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Apple TV vs. Chromecast: Which belongs in your home theater?

Chromecast vs. Apple TV

Google announced a groundbreaking device at its “Breakfast with Sundar” event on Wednesday. The Chromecast, a $35 dongle that plugs into your TV and streams content from any of your mobile devices, was immediately compared to Apple’s streaming device and streaming software, the Apple TV and AirPlay, respectively. Some argue the Chromecast is an Apple TV killer, while others say the device isn’t quite there yet. How exactly does Chromecast stack up against Apple TV? Let’s take a look.

Chromecast streaming vs. AirPlay

Though many people are comparing Chromecast and AirPlay, the way in which each device streams content is different. The Chromecast plugs into your HDTV’s HDMI port, connects to your Wi-Fi network, and then works as a portal to fling content from your laptop, tablet, or smartphone to your TV. There’s no user interface or remote, as the device you’re using becomes the remote. If your Wi-Fi signal is low, or you’re having a spotty Wi-Fi day, you’re out of luck. Chromecast will only work with a strong Wi-Fi signal as it streams from the cloud only.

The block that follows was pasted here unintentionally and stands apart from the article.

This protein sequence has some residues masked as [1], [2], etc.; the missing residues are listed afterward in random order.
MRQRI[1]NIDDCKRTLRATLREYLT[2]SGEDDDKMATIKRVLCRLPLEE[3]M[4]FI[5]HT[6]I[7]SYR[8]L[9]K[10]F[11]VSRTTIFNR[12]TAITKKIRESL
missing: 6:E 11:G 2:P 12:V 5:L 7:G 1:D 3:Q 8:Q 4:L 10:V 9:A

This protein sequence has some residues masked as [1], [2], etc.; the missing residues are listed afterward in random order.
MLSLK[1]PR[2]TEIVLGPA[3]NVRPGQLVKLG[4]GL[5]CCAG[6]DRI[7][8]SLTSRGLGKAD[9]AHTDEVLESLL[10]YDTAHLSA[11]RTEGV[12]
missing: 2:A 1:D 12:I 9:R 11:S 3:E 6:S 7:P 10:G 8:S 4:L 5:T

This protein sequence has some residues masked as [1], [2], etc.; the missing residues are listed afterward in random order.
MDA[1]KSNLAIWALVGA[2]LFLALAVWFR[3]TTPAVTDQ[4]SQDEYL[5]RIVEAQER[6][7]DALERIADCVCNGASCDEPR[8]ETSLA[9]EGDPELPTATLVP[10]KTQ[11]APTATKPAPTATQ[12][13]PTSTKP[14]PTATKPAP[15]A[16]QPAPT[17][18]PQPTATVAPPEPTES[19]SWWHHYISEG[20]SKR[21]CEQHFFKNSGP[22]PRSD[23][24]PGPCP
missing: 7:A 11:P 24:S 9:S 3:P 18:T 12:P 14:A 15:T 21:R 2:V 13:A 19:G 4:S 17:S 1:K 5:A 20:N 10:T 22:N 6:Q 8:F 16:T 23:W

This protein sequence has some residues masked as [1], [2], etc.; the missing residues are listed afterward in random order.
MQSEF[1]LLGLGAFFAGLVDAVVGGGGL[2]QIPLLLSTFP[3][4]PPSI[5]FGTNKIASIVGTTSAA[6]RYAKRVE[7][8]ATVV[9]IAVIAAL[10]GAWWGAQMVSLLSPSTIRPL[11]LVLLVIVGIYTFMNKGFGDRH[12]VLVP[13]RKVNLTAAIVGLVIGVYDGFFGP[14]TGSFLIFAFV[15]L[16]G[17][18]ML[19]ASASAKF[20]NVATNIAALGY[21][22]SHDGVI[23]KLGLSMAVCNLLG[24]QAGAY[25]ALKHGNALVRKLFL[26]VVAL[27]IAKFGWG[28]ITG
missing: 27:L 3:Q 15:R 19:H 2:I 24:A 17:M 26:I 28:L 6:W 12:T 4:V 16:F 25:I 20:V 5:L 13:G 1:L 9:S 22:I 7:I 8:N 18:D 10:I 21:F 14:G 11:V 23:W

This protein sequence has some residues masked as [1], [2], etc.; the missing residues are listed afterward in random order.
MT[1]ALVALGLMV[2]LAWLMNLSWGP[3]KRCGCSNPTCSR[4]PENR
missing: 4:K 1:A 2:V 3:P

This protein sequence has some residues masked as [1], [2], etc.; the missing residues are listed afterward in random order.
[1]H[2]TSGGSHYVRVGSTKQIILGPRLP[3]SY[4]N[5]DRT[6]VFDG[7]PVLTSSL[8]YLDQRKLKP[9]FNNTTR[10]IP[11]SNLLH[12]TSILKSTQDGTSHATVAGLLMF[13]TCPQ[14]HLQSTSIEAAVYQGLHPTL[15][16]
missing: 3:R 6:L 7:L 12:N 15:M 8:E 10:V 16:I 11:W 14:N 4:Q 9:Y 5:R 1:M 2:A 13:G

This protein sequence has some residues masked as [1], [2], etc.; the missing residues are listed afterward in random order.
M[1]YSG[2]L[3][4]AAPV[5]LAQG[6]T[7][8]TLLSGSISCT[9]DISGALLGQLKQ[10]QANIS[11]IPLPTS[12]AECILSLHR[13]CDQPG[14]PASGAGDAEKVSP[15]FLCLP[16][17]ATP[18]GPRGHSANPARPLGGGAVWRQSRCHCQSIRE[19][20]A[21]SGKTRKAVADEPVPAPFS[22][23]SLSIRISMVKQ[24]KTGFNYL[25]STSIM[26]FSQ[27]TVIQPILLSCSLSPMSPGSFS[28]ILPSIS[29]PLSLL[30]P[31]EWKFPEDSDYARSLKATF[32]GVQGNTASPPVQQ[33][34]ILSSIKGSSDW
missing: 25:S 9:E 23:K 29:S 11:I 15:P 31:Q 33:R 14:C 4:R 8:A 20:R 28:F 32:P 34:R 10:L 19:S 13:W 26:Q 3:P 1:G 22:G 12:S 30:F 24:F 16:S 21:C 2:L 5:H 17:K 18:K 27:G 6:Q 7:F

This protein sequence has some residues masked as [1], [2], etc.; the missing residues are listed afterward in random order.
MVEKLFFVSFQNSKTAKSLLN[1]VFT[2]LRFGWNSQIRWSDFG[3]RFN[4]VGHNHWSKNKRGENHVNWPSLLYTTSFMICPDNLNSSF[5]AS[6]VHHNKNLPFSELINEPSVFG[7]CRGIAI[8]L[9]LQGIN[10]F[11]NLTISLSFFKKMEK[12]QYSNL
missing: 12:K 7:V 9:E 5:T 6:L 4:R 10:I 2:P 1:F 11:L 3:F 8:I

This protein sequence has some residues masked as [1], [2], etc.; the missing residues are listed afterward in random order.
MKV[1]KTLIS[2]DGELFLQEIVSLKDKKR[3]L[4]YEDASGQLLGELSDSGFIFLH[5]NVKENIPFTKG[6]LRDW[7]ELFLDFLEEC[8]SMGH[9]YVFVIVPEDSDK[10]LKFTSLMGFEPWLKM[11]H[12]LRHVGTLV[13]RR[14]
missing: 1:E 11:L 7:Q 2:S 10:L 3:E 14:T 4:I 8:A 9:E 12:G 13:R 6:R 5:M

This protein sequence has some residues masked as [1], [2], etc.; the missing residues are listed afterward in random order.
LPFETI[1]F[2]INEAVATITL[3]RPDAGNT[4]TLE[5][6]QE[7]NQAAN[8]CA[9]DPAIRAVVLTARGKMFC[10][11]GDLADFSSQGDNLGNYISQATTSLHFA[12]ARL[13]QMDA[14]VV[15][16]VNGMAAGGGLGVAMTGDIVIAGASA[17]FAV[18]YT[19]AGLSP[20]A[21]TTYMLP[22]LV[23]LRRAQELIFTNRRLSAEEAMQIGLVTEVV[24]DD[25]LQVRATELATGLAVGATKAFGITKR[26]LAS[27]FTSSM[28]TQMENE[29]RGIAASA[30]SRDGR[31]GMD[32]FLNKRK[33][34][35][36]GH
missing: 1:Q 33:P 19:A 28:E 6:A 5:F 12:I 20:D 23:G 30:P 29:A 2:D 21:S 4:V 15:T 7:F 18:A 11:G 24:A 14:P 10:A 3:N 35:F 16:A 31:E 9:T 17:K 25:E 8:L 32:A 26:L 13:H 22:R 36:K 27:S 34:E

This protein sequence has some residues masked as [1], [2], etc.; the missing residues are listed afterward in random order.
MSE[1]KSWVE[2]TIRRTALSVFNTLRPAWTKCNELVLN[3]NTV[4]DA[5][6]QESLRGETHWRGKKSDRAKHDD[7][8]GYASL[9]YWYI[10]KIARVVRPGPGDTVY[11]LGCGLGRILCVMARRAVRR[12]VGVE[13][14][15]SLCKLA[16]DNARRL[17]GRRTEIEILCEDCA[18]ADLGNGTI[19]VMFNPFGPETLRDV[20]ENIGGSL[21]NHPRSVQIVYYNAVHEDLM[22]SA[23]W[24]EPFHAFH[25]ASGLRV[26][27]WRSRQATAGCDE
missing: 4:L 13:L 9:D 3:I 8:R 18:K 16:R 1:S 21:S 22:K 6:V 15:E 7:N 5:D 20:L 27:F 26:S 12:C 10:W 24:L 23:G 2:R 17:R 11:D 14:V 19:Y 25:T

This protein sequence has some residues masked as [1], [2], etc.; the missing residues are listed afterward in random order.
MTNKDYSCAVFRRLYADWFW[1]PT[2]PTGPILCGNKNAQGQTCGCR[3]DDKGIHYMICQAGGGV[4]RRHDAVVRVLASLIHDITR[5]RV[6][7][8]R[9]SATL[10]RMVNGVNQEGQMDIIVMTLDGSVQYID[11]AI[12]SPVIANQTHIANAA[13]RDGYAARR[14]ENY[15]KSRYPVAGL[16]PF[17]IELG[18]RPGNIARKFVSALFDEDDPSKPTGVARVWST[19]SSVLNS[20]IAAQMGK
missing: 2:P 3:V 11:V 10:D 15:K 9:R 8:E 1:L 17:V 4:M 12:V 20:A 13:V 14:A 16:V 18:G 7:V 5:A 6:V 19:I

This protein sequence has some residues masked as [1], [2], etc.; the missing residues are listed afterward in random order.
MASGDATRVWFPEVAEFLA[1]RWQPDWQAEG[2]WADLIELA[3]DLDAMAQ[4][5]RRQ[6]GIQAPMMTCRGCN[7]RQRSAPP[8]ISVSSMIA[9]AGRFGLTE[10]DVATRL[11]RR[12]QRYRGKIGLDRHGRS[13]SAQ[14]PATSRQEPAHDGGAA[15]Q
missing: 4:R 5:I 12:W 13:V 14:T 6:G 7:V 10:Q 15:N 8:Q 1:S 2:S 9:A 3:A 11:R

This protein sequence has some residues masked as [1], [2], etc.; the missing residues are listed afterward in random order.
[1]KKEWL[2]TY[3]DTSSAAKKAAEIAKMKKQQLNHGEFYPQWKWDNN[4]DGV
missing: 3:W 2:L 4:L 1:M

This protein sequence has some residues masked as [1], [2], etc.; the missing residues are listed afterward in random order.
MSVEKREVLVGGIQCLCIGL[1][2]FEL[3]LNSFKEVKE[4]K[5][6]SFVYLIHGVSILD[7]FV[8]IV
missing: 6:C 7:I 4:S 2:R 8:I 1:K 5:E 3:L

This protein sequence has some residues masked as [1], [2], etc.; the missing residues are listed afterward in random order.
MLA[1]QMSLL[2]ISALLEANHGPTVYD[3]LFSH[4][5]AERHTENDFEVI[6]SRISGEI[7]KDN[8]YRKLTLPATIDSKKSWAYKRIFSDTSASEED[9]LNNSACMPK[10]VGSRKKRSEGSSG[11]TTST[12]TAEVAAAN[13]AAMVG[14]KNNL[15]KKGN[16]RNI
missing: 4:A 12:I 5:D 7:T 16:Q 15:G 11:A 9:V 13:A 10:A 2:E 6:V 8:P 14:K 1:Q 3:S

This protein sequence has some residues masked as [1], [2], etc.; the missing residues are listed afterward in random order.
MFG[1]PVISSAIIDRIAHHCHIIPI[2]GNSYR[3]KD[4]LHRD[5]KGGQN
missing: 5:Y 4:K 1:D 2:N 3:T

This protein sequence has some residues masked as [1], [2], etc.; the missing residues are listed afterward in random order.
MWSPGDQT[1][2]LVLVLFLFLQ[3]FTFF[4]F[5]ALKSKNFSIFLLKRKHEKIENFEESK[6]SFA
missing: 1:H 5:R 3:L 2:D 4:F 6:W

AirPlay, on the other hand, streams from device to device. Apple’s technology is built into iPhones, iPads, and Macs that run versions of OS X that supports it. To use it for audio and video, you have to buy the Apple TV (you can use AirPlay to stream audio only to speakers connected to an Apple AirPort Wi-Fi base station; Apple also partnered with a number of manufacturers, so you can buy a “Made for AirPlay” speaker or sound system to wirelessly stream music).

The Apple TV runs a modified version of OS X with a user interface that you can navigate with the included remote, so you can play content via apps that run natively on the Apple TV without ever picking up your iPhone. When you do stream stuff from your phone, you can tap the AirPlay icon in a specific app – Photos, Videos, Music, Safari, or other AirPlay-enabled apps like YouTube and HBO Go – and stream everything to your HDTV via your Apple TV. Your device and Apple TV must be connected to the same network for the AirPlay icon to appear. For apps that don’t support AirPlay, you can “mirror” your entire iPhone or iPad on the big screen via Apple TV streaming.